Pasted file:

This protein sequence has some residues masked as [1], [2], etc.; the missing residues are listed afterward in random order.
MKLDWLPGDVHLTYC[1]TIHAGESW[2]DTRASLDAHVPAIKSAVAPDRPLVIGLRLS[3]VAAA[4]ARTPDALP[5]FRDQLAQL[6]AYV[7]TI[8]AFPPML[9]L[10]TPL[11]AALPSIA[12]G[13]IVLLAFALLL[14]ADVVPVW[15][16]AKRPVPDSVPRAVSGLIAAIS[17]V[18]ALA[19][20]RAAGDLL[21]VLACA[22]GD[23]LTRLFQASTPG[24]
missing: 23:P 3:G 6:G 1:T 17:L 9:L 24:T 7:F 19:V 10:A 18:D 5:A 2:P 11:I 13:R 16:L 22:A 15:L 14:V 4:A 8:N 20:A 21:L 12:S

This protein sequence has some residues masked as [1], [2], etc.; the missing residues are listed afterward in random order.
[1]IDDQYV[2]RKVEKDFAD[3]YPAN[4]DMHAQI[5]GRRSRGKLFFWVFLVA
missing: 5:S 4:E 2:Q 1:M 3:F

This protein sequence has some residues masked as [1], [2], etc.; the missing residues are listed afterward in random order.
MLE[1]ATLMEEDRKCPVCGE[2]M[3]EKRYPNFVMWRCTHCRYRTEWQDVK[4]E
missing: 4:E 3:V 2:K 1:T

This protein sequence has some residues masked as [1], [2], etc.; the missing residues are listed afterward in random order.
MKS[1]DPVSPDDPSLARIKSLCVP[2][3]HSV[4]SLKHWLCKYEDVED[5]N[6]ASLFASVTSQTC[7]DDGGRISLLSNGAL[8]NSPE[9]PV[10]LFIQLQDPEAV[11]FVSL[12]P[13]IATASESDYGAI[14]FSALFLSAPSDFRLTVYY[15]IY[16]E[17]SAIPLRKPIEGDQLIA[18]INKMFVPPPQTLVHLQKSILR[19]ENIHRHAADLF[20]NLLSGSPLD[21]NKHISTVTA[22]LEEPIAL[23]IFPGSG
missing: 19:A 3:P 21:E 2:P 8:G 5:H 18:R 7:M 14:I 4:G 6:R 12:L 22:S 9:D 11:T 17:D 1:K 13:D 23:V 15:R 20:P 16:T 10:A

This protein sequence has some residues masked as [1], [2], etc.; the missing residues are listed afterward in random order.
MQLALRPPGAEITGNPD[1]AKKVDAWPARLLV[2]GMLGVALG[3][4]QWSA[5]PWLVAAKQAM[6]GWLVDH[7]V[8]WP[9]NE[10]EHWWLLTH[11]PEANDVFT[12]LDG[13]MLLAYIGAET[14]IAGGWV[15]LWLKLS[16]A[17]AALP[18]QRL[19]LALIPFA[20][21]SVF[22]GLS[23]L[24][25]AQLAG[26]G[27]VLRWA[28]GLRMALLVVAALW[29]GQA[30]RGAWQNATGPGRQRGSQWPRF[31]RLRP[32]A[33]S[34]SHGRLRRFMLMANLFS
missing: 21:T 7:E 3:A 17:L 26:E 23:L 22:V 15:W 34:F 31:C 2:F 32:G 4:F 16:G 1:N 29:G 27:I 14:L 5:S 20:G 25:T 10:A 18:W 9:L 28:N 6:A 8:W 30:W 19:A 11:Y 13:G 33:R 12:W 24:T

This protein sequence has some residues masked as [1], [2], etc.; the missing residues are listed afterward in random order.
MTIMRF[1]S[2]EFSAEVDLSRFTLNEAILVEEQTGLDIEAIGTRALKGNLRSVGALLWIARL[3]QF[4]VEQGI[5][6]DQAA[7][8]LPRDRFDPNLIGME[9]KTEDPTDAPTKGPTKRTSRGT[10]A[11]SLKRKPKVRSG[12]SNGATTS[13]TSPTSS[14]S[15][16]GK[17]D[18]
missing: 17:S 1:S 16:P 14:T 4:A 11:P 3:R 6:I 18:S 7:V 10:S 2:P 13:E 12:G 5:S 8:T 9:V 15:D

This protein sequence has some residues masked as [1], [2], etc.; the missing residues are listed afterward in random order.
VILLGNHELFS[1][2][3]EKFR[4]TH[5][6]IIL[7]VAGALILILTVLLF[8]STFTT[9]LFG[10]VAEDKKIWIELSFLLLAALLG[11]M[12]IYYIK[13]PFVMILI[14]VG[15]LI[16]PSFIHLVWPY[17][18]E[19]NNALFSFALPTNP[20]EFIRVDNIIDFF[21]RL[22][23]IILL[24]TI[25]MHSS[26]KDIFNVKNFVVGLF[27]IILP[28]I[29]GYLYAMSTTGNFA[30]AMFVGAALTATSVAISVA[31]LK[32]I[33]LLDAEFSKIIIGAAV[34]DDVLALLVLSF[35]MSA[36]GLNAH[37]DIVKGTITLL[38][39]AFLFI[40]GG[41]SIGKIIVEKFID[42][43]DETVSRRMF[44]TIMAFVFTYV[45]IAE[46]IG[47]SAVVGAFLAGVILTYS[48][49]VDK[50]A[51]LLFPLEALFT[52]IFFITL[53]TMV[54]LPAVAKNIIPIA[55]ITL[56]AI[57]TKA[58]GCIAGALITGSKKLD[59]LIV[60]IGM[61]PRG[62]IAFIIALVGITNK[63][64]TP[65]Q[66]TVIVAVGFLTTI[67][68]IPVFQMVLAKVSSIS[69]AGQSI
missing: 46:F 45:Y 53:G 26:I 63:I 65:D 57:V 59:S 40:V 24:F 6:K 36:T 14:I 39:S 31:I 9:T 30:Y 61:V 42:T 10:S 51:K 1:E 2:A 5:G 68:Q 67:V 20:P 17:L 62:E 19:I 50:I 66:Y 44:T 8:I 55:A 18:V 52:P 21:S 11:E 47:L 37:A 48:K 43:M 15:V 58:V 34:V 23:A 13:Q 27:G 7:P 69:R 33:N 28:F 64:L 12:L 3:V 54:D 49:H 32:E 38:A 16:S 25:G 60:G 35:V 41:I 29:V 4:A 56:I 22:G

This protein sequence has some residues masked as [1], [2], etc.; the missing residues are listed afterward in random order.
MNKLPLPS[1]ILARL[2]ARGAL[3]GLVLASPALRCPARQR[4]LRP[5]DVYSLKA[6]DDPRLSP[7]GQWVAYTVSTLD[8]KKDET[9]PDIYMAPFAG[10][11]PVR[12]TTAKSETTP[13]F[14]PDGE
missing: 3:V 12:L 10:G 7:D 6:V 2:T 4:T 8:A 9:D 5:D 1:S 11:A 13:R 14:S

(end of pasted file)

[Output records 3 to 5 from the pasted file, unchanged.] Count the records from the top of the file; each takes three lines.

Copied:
This protein sequence has some residues masked as [1], [2], etc.; the missing residues are listed afterward in random order.
MLE[1]ATLMEEDRKCPVCGE[2]M[3]EKRYPNFVMWRCTHCRYRTEWQDVK[4]E
missing: 4:E 3:V 2:K 1:T

This protein sequence has some residues masked as [1], [2], etc.; the missing residues are listed afterward in random order.
MKS[1]DPVSPDDPSLARIKSLCVP[2][3]HSV[4]SLKHWLCKYEDVED[5]N[6]ASLFASVTSQTC[7]DDGGRISLLSNGAL[8]NSPE[9]PV[10]LFIQLQDPEAV[11]FVSL[12]P[13]IATASESDYGAI[14]FSALFLSAPSDFRLTVYY[15]IY[16]E[17]SAIPLRKPIEGDQLIA[18]INKMFVPPPQTLVHLQKSILR[19]ENIHRHAADLF[20]NLLSGSPLD[21]NKHISTVTA[22]LEEPIAL[23]IFPGSG
missing: 19:A 3:P 21:E 2:P 8:G 5:H 18:R 7:M 14:I 4:G 6:R 12:L 22:S 9:D 11:T 17:D 1:K 13:D 23:V 15:R 20:P 16:T 10:A

This protein sequence has some residues masked as [1], [2], etc.; the missing residues are listed afterward in random order.
MQLALRPPGAEITGNPD[1]AKKVDAWPARLLV[2]GMLGVALG[3][4]QWSA[5]PWLVAAKQAM[6]GWLVDH[7]V[8]WP[9]NE[10]EHWWLLTH[11]PEANDVFT[12]LDG[13]MLLAYIGAET[14]IAGGWV[15]LWLKLS[16]A[17]AALP[18]QRL[19]LALIPFA[20][21]SVF[22]GLS[23]L[24][25]AQLAG[26]G[27]VLRWA[28]GLRMALLVVAALW[29]GQA[30]RGAWQNATGPGRQRGSQWPRF[31]RLRP[32]A[33]S[34]SHGRLRRFMLMANLFS
missing: 21:T 7:E 3:A 17:L 26:E 23:L 22:V 15:W 34:F 31:C 2:F 32:G 4:F 16:G 1:N 29:G 27:I 14:L 5:S 20:G 25:T 10:A 18:W 9:L 28:N 6:A 8:W 30:W 19:A 11:Y 13:G 33:R 12:W 24:T